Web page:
The United States Government has rejected plans by the African Development Bank’s board to end an investigation into its President, Akinwumi Adesina, and called for an independent probe into allegations against him.
Some staff of the AfDB had accused Adesina of 20 breaches of the bank’s code of conduct, including “unethical conduct, private gain, an impediment to efficiency, preferential treatment, and involvement in political activities”.
On May 5, the ethics committee of the continental bank, headed by Takuji Yano, said in its report that Adesina was not guilty on all counts.
But in a letter by US Treasury Secretary, Stephen Mnuchin dated 22nd May and addressed to Niale Kaba, chair of AfDB’s board of governors, rejected the findings by the ethics committee of the bank that “totally exonerated” Adesina.
However, Kaba confirmed receipt of the letter but refused to make additional comments.
The involvement of the US Treasury, which owns the largest non-African stake in the bank, is coming a fortnight after the ethics committee claimed it found no proof to back accusations of favouritism against the AfDB President.
Adesina, who has consistently denied the allegations, is the sole contender for the election into the AfDB’s presidency timed to hold at its annual general meeting this August.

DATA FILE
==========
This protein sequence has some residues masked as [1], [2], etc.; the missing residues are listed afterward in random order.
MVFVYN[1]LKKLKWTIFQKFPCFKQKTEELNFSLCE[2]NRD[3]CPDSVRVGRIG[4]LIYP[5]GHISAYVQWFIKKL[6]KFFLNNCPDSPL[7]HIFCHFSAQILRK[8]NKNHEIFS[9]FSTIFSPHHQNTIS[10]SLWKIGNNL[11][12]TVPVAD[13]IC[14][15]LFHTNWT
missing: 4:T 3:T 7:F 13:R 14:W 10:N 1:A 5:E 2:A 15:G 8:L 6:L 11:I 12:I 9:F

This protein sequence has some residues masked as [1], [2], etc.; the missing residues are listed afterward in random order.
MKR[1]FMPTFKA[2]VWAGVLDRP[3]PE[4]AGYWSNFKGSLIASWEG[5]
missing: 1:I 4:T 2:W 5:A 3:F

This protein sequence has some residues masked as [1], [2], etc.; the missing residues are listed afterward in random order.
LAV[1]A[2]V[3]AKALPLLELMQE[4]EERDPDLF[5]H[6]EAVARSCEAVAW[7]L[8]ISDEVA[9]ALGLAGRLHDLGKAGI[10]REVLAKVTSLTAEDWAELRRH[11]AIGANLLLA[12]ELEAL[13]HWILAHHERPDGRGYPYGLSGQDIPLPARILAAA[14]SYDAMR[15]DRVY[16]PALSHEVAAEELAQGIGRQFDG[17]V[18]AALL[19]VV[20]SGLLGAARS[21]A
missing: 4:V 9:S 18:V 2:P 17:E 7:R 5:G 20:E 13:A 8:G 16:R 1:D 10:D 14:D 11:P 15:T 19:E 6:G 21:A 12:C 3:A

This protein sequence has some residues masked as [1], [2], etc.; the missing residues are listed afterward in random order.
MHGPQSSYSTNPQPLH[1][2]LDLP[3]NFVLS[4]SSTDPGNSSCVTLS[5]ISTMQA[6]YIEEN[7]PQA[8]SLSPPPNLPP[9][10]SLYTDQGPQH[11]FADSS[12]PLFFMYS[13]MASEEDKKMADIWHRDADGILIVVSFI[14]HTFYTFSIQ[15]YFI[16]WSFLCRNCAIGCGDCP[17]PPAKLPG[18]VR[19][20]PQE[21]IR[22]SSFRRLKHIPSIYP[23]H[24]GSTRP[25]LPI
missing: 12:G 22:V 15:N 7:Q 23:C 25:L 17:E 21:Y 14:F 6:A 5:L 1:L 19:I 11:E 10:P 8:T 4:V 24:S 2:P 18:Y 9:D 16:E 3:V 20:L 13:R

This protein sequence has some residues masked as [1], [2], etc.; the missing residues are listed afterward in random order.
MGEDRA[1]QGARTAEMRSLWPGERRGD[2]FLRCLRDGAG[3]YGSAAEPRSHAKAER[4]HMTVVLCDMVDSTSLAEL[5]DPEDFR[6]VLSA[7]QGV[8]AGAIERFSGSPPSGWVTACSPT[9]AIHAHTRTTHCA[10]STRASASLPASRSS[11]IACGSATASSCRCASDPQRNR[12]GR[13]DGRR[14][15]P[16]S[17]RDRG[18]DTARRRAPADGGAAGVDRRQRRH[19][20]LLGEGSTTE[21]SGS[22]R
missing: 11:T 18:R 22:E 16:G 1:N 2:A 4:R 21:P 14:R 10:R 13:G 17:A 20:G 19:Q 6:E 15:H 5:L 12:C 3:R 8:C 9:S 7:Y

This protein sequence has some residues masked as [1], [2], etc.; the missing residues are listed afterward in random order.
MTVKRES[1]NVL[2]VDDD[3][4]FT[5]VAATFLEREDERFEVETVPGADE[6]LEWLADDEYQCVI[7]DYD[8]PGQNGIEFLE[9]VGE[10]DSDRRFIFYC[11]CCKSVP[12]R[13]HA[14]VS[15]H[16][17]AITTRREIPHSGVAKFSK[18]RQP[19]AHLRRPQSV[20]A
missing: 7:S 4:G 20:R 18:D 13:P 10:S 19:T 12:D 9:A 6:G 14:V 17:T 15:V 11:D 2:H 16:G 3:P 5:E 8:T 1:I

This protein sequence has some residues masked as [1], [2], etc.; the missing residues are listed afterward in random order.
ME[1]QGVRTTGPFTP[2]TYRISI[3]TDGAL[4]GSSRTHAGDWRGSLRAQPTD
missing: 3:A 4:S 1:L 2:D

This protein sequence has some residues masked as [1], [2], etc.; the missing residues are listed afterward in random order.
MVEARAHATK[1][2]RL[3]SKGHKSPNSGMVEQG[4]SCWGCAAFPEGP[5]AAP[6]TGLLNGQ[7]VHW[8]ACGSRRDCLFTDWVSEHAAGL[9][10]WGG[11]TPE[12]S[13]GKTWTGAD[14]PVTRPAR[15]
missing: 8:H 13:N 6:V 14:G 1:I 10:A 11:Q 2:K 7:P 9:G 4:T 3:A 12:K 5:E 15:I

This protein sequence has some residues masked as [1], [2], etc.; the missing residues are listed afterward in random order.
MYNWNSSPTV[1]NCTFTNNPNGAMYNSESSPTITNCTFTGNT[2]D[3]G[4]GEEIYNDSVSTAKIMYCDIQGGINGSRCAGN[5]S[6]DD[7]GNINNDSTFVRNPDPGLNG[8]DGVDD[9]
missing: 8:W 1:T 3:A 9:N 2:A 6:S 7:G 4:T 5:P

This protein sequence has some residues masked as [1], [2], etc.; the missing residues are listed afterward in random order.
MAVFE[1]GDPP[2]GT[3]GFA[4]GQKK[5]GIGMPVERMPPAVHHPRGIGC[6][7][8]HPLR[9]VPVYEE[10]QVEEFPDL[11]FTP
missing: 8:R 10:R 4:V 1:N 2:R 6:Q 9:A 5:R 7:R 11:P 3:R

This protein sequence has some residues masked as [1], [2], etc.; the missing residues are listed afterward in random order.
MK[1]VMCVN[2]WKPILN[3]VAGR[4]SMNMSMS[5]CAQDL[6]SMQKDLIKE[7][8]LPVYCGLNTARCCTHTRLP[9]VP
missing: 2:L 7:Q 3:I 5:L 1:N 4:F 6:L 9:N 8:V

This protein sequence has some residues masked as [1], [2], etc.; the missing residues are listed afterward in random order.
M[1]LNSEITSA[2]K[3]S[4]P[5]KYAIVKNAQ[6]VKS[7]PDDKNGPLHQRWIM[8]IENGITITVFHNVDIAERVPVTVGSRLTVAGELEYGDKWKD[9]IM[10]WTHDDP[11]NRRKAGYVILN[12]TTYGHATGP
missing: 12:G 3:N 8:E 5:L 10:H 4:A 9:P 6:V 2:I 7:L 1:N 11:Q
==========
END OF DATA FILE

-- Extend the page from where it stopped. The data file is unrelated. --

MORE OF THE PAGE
“We have deep reservations about the integrity of the committee’s process. Instead, we urge you to initiate an in-depth investigation of the allegations using the services of an independent outside investigator of high professional standing,” Mnuchin said.
The US has a 6.5 per cent stake in the lender, the largest shareholding after Nigeria as of November 2019, according to the AfDB’s website.
US criticism of the bank’s internal processes follows comments by World Bank President, David Malpass, in February that multilateral lenders including the AfDB tend to provide loans too quickly, and, in the process, add to African nations’ debt problems.
The bank rebutted the statements as “inaccurate and not fact-based”.